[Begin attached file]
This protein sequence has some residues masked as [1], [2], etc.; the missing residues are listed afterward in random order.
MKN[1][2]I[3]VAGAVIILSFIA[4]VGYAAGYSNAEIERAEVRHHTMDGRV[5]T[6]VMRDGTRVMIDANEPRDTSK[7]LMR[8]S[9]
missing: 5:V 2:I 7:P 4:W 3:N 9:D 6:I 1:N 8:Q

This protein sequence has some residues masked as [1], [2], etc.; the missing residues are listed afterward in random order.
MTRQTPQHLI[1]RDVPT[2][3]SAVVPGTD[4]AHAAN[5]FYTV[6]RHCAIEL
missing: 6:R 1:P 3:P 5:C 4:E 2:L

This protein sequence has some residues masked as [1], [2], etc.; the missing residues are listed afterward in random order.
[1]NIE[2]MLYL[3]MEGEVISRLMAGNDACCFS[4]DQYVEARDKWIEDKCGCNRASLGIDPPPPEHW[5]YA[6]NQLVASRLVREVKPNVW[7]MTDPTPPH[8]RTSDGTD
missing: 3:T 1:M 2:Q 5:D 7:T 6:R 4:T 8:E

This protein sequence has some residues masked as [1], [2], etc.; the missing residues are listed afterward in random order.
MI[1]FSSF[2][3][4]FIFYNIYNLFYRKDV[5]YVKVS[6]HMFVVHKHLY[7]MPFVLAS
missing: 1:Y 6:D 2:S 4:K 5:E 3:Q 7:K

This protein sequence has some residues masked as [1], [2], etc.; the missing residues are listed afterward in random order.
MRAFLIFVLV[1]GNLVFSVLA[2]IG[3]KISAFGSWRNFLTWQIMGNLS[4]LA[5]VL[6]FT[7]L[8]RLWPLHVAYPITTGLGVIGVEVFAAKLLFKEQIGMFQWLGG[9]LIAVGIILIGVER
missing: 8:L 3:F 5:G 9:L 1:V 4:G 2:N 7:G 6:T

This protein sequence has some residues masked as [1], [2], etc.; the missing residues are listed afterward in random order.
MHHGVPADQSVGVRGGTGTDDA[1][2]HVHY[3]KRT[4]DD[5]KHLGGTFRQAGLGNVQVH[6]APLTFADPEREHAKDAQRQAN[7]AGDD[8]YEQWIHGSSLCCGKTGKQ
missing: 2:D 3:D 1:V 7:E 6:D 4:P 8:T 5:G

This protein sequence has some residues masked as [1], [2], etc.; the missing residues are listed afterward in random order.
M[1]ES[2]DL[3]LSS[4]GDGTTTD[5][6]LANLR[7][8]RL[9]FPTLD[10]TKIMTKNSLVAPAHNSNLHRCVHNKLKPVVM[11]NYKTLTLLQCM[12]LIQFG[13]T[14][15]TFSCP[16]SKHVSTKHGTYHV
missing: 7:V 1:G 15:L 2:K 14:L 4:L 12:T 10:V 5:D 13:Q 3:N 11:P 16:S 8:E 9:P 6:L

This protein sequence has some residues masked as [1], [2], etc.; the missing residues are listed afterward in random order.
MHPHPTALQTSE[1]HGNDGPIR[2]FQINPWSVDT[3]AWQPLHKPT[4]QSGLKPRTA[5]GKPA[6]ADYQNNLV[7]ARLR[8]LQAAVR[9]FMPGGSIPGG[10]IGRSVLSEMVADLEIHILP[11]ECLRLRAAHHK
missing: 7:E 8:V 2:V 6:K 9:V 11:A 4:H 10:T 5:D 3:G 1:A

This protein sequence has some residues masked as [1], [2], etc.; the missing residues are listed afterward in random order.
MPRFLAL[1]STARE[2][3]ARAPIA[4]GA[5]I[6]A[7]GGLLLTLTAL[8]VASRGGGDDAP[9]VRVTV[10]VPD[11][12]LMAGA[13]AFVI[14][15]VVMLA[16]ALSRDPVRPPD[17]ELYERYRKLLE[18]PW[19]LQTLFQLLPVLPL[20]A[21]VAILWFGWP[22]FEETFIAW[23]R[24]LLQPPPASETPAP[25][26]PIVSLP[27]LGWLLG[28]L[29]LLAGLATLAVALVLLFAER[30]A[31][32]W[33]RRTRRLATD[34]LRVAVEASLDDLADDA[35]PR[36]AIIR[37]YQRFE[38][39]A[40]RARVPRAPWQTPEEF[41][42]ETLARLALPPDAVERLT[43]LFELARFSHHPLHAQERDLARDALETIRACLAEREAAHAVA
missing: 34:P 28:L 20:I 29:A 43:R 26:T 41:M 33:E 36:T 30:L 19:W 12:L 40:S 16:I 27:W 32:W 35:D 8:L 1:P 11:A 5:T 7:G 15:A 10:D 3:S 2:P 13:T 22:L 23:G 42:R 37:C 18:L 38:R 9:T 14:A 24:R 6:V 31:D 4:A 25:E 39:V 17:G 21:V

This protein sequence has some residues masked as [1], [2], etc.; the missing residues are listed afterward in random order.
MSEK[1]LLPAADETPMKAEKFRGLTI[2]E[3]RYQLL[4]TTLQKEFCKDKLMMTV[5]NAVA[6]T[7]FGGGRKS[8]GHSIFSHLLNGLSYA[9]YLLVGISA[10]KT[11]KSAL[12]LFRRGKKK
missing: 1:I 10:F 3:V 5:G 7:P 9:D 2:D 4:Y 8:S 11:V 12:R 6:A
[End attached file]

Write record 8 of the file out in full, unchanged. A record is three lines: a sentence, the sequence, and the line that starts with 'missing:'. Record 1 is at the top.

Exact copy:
This protein sequence has some residues masked as [1], [2], etc.; the missing residues are listed afterward in random order.
MHPHPTALQTSE[1]HGNDGPIR[2]FQINPWSVDT[3]AWQPLHKPT[4]QSGLKPRTA[5]GKPA[6]ADYQNNLV[7]ARLR[8]LQAAVR[9]FMPGGSIPGG[10]IGRSVLSEMVADLEIHILP[11]ECLRLRAAHHK
missing: 7:E 8:V 2:V 6:K 9:V 11:A 4:H 10:T 5:D 3:G 1:A